Last week, in our study of CS Lewis’ Mere Christianity, we saw how God relates to us. We were created by Him. He gave us everything from our breath to our brains. He gives us the ability to think and to choose, then lets us. We live, as Christians, filled with and functioning under His power.
And that is precisely what Christianity is about. The world is a great sculptor’s shop. We are the statues and there is a rumor going round the shop that some of us are some day going to come to life. (Lewis, 140)
As I read back through my notes on the last chapter and then pored over this week’s chapter, the dominant thought in my mind was just how BIG God is. Think about it. God created everything. There are particles of matter so small that scientists haven’t even been able to name them all yet. The construction of the ear is so intricate with a tiny, thin membrane and three bones that work together with nerves and synapses to create sound and translate it into a medium our brains can understand and articulate. How huge must the God be Who could and did accomplish this?
All of these are thoughts that have meandered through my mind countless times over the years. But this week, CS Lewis threw me into a train of thought that I’d never really pondered.
GOD IS OVER TIME.
Seriously, this chapter is so profound that I didn’t even want to cheapen it by writing a post about it. I just wished that the chapter was short enough that I could post it instead of my ramblings. But alas, it’s too long, so you’re stuck with me. But I’ll refer to a quote from him.
If you picture Time as a straight line along which we have to travel, then you must picture God as the whole page on which the line is drawn. We come to the parts of the line one by one: we have to leave A behind before we get to B, and cannot reach C until we leave B behind. God, from above or outside or all around, contains the whole line, and sees it all. (Lewis, 147)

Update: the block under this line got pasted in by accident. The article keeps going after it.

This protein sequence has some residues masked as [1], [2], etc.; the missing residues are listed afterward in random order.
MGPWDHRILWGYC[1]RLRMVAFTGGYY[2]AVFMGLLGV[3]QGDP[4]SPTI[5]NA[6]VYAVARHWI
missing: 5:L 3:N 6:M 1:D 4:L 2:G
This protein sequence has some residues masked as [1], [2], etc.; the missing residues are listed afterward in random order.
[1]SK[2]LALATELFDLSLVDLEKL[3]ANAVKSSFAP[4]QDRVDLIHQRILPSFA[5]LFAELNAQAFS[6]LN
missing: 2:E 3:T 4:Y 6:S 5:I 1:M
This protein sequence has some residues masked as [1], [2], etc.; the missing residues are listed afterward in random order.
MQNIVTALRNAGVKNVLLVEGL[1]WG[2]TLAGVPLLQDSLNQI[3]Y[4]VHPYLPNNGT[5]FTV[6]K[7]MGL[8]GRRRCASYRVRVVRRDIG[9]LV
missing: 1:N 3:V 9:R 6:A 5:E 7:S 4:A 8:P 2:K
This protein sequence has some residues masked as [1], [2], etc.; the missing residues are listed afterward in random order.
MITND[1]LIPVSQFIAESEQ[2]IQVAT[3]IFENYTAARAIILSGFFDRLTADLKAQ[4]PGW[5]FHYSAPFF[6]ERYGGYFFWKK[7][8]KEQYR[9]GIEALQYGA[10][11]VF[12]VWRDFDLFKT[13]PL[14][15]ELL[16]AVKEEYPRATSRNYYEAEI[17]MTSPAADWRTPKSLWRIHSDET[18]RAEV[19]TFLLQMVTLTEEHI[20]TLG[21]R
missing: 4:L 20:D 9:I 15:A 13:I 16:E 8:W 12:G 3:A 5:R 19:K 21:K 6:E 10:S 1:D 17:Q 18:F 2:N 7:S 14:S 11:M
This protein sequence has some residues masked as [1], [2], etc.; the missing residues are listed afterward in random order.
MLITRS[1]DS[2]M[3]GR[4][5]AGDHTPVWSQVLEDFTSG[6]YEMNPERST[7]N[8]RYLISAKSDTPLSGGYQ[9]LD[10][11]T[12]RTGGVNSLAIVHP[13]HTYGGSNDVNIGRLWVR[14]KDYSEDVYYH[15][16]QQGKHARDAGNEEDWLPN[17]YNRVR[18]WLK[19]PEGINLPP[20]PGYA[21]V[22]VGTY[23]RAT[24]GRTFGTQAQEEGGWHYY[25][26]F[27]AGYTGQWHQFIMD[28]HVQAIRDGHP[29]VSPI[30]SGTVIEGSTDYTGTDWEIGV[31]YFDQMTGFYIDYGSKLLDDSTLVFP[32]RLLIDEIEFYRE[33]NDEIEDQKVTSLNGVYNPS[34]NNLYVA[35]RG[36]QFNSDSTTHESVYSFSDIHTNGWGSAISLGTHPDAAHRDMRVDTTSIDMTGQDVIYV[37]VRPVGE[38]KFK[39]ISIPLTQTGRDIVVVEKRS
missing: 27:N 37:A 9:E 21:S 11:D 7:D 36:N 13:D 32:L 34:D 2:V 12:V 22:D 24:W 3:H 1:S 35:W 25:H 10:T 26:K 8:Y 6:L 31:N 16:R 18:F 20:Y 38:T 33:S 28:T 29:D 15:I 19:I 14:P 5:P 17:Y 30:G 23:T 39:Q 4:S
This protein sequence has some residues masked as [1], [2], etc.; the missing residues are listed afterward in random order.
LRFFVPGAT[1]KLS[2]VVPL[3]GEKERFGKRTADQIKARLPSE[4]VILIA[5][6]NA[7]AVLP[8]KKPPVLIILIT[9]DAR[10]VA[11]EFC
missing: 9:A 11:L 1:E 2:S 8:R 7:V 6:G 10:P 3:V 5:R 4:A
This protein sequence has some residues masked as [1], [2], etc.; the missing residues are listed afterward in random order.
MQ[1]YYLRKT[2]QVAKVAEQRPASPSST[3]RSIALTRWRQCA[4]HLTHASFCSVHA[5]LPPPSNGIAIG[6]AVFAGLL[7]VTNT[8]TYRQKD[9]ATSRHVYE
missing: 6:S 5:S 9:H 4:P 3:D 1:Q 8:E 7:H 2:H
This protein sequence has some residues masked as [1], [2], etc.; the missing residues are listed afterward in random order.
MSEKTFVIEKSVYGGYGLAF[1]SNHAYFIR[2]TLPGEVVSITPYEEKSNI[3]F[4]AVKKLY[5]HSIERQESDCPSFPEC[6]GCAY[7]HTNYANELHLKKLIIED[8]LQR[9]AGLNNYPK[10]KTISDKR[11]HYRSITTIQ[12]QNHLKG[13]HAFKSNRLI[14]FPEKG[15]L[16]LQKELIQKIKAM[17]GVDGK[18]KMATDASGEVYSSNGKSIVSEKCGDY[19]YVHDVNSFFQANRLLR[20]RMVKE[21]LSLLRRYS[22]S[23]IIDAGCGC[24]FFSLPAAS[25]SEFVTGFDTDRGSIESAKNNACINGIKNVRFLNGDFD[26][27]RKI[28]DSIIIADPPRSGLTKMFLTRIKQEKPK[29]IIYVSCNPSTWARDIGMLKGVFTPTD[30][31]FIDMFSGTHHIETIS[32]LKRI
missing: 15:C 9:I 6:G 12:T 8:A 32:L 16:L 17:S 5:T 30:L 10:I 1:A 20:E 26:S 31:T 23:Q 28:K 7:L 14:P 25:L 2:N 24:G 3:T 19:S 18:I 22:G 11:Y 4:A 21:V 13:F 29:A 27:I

This has never occurred to me. Whenever I’ve thought about God in relation to time, I thought of time like our time with past, present, and future, in that order. But instead, Lewis says that God is God in the past, present, and future all at once. (Which incidentally, explains how God is the same yesterday, today, and forever. He’s all three at once!) But I can’t explain it as well as Lewis, so I’ll refer to another passage and then leave you to think and discuss.
Suppose God is outside and above the Time-line. In that case, what we call “tomorrow” is visible to Him in just the same way as what we call “today.” All the days are “Now” for Him. He does not remember you doing things yesterday; He simply sees you doing them, because, though you have lost yesterday, He has not. He does not “foresee” you doing things tomorrow; He simply sees you doing them: because, though tomorrow is not yet here for you, it is for Him. (Lewis, 148-149)
Now, I’m quite sure there are people who just read that and said, “What?! That makes no sense!” or “That’s a bunch of garbage!” And even Lewis qualified this chapter as saying that though it’s his belief, he understands that some won’t understand or accept it and that happily, believing this theory is not a prerequisite to being a Christian. But when I read it, it at first perplexed me and then awed me. And when I began to think about the things that this theory would remedy, it just made a lot of sense to me.
Whether you believe Lewis’ theory about God and Time or not, the fact remains that God is BIG—so much bigger than we ever give Him credit for. And as I close, I’m reminded of the Chris Rice song from several years ago that says:
When I imagine the size of the universe
And I wonder what’s out past the edges
Then I discover inside me a space as big
And believe that I’m meant to be
Filled up with more than just questions
So, God if You’re there I wish You’d show me
And God if You care then I need You to know me
I hope You don’t mind me asking the questions
But I figure You’re big enough…
‘Cause I am not big enough
This post is part of a weekly discussion that my friend and co-facilitator, Jason Stasyszen and I are having with our readers about CS Lewis’ classic book, “Mere Christianity.” Whether you’ve read the book or not, we invite you to read along and join in the discussion. If you’ve written a post to add to the discussion, please feel free to add it to the widget below. And please drop by my co-facilitator’s site, Connecting to Impact and see what insights he has on today’s discussion.